Jerusalem: Israeli police clash with Palestinian protesters
When you subscribe we will use the information you provide to send you these newsletters. Sometimes they’ll include recommendations for other related newsletters or services we offer. Our Privacy Notice explains more about how we use your data, and your rights. You can unsubscribe at any time.
Palestinians and Israelis have embarked on a fresh round of bitter violence with rife debate circulating about who started the latest round of attacks. Israel police stormed the Al-Aqsa Mosque in East Jerusalem on Monday morning as hardline Israelis prepared to parade through Old City in an annual flag-waving march.
Police officers reportedly fired rubber-coated bullets, tear gas and sound bombs into the crowds of Palestinian protesters, who in turn threw stones at Israeli police.
Palestinian medics have said more than 305 Palestinianians have been hurt in the latest round of violence, including 205 who required hospital treatment and seven of whom was critically unwell.
The Israeli police force said 12 officers were injured, with one needing hospital treatment.
In a statement, police alleged extremists were behind the violence and said it would “not allow extremists to harm the safety and security of the public”.
During clashes outside the Old City Walls, footage showed a white car being pelted with stones before it crashed into a bollard and hit a Palestinian protester.
The shocking footage shows the downed man getting up and limping away while an armed Israeli police officer runs in to protect the driver, believed to be Israeli, who faced more rock-throwing.
A spokesman for Prime Minister Benjamin Netanyahu, Ofir Gendelman tweeted: “Extremist Palestinians planned well in advance to carry out riots today on the Temple Mount. What we see now is the result of that.”
Nabil Abu Rudeineh, a spokesman for Palestinian President Mahmoud Abbas, however, accused “Israeli occupation forces” of conducting a “brutal raid” at al-Aqsa.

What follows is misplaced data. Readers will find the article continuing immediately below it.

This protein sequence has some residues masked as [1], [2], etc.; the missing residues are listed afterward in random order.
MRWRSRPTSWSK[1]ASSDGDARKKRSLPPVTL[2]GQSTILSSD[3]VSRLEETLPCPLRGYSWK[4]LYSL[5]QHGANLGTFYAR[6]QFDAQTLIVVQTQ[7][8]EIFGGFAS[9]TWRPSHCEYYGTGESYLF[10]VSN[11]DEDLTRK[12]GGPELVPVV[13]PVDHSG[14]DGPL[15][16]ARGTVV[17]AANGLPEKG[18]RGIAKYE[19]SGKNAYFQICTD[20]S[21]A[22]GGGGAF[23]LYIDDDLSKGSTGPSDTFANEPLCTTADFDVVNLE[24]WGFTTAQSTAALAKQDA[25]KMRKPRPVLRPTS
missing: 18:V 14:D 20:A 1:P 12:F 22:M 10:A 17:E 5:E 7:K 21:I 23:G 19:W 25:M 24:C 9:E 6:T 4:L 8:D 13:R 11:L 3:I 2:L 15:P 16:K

The latest round of violence came as East Jerusalem braced for a planned Jewish nationalist march in honour of the annual Jerusalem Day
Jerusalem Day marks the day East Jerusalem, which is home to the Old City and its holy sites, was occupied in 1967.
Usually, this event, sees hundreds of flag-waving Israeli youth make their way through Muslim areas, chanting and singing patriotic songs.
This year’s event took place during the final days of the Islamic holy month of Ramadan which began last month.
Israeli archaeologists unearth 1AD ‘lucky’ lamp with grotesque face [INSIGHT]
Liz Truss hails £5bn UK-Israel trade and promises to go further [VIDEO]
Iran ‘blows up US Capitol’ in sickening fake attack video [ANALYSIS]
The Palestine mosque is considered to be the holiest mosque in Judaism and the third holiest site in Islam.
Violence erupted a few days ago as Palestinians waited on a Supreme Court ruling about the potential eviction of Palestinian families from their homes by Jewish settlers.
A hearing on the long-running case was due to take place on Monday but was postponed amid the unrest.
The UN Security Council will meet on Monday to discuss the situation.
A lower court previously found in favour of Jewish settlers’ claim to the land on which the Palestinians’ homes are located, a decision seen by Palestinians as an attempt by Israel to drive them out of contested Jerusalem.
Why did Israel’s police attack Al-Aqsa Mosque?
Israel’s police said thousands of Palestinians had barricaded themselves into the Al-Aqsa Mosque overnight with stones and Molotov cocktails in readiness for the Jerusalem Day Flag March.
An Associated Press photographer who witnessed the clashes said that some worshippers had barricaded gates to the compound with wooden boards and scrap metal.
Police stormed the mosque in a bid to clear the compound.
Officers had been ordered to enter the mosque to “repel the rioters using demonstration dispersal methods” on Monday morning after a police post was attacked and stones were thrown towards a nearby road.
Source: Read Full Article